The third thing you get is power. In film, the directors run the show. In television, and again I am talking in the American system, the writers run the show. If you are a hell of a writer, if you are a Matthew Weiner, or a Vince Gilligan, an Ann Biderman, a David Chase, or a Terrence Winter (among many more), and create a great series, you then become a producer. In Hollywood you call this a hyphenate – it is somebody who is both – a writer/producer. When you are watching an American television series and you see all of those opening credits – Executive Producer, Co-Producer, Associate Producer – they are all writers. That is the writing staff – that is the writer’s room. They are all called producers now because they all own a piece of the show. Why? Because they have proven they can write and their agents have negotiated them up to the producers position in the series, and now they are going to make real money. They have power. They hire the directors or they direct themselves. Everybody is responsible to the show runner, to the creator. Why in the world would you write for the movies? If I were young, I wouldn’t put myself through that. I would try to create a great television series, become a show runner, author to give myself creative freedom, power and money, beyond anything that movies can offer. As I have been saying for years in my lecture, TV is the future and I think anybody who is trying to make a living as a writer today for the screen should seriously give consideration to write for TV first.
LSF – What is the most compelling TV writing in recent years and why is it so compelling to both the networks who optioned it and the viewers who loved it?
McKee – That question answers itself. Why any writing has an audience and a production is because it is compelling. It is simply good writing – great characters, great stories. Audiences and producers don’t sit there parsing anything out except by what they feel when they read it or they see it. Does it hook their interest? Does it lock them into empathy with these characters? Does it move their emotions? Does it raise their curiosity? Do they question how these characters’ lives will turn out constantly in their mind, episode-by-episode, scene-by-scene, and overall in the whole series? There is no magic formula. There is nothing one can point to that says, “If you do this and if you do that, then this is definitely going to get you into production.” There is nothing you can point to other than saying it has to be great writing, wonderful characters, and a beautifully told story. When you look at those series that are successful you see that is simply quality. Great examples are ‘Downton Abbey’, ‘The Vikings’, ‘Breaking Bad’, ‘Ray Donovan’, ‘Orange is the New Black’, ‘In Treatment’, ‘The Sopranos’, ‘Boardwalk Empire’, ‘The Good Wife’, ‘Justified’, ‘Six Feet Under’, ‘Louie’, ‘Game of Thrones’, ‘True Detective’, ‘House of Cards’, ‘The Wire’, ‘Curb Your Enthusiasm’, and on it goes. They are comedies and dramas, but in every way the writing is superb. All I can say is that you have to write really well.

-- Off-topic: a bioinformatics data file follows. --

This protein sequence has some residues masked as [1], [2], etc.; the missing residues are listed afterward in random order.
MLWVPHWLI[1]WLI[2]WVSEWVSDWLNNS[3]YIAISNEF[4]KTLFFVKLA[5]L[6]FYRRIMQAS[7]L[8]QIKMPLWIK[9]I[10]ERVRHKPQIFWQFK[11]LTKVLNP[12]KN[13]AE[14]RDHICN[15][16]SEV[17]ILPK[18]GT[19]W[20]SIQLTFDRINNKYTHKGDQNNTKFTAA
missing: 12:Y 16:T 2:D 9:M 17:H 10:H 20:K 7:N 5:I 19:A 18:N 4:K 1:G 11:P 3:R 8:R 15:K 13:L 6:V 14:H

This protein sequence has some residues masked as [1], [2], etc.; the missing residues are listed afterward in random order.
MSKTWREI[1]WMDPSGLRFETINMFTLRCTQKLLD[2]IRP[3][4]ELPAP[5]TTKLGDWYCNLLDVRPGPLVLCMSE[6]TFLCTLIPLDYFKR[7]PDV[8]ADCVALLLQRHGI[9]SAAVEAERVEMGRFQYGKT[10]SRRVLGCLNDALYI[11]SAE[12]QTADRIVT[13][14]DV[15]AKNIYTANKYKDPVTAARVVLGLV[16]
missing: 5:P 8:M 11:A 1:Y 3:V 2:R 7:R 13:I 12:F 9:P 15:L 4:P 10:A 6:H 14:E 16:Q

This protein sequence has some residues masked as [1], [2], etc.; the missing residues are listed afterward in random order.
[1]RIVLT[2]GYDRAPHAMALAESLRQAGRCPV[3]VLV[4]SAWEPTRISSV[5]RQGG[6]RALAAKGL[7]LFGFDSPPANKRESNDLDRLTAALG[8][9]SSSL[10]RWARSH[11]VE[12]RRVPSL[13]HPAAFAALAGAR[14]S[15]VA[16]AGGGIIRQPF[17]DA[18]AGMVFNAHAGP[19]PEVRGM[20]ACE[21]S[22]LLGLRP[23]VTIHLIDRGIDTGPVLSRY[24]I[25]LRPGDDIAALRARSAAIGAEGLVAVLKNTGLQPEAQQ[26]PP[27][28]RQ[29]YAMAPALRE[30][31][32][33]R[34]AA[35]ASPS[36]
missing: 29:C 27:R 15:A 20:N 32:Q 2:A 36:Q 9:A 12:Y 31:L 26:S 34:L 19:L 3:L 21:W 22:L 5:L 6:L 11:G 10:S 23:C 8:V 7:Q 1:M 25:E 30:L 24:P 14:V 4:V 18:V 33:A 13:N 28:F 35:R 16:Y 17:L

LSF – In the UK we tend to write alone or in partnership, whereas in the US writer’s rooms are a commonplace. What are the advantages and disadvantages of writing in the UK solo or in a partnership of two?
McKee – The advantages and disadvantages depend on point of view. I can think of one advantage on wanting to write a solo series. It is not impossible to be the only writer. Michael Hirst, who is a wonderful writer, is working himself to the bone writing THE VIKINGS on his own. ‘The Vikings’ is brilliant, really brilliant in every way – it is beautifully directed, wonderfully acted, overall a great production – it is a superb television series. But poor Michael Hirst is, as far as I know, the only writer for this series. Julian Fellowes was the creator and writer of ‘Downton Abbey’ and then Shelagh Stephenson and Tina Pepler have stepped in and worked with him too, but by and large it is Julian Fellowes’ child. So what is the advantage for those guys? Gratification. The advantage for the writer is that he is very gratified, to be able to step back from all of those hours, all of those episodes and seasons and sit back and say, “I did that.” It is a massive, cathedral-sized piece of work. That is great achievement for that individual writer.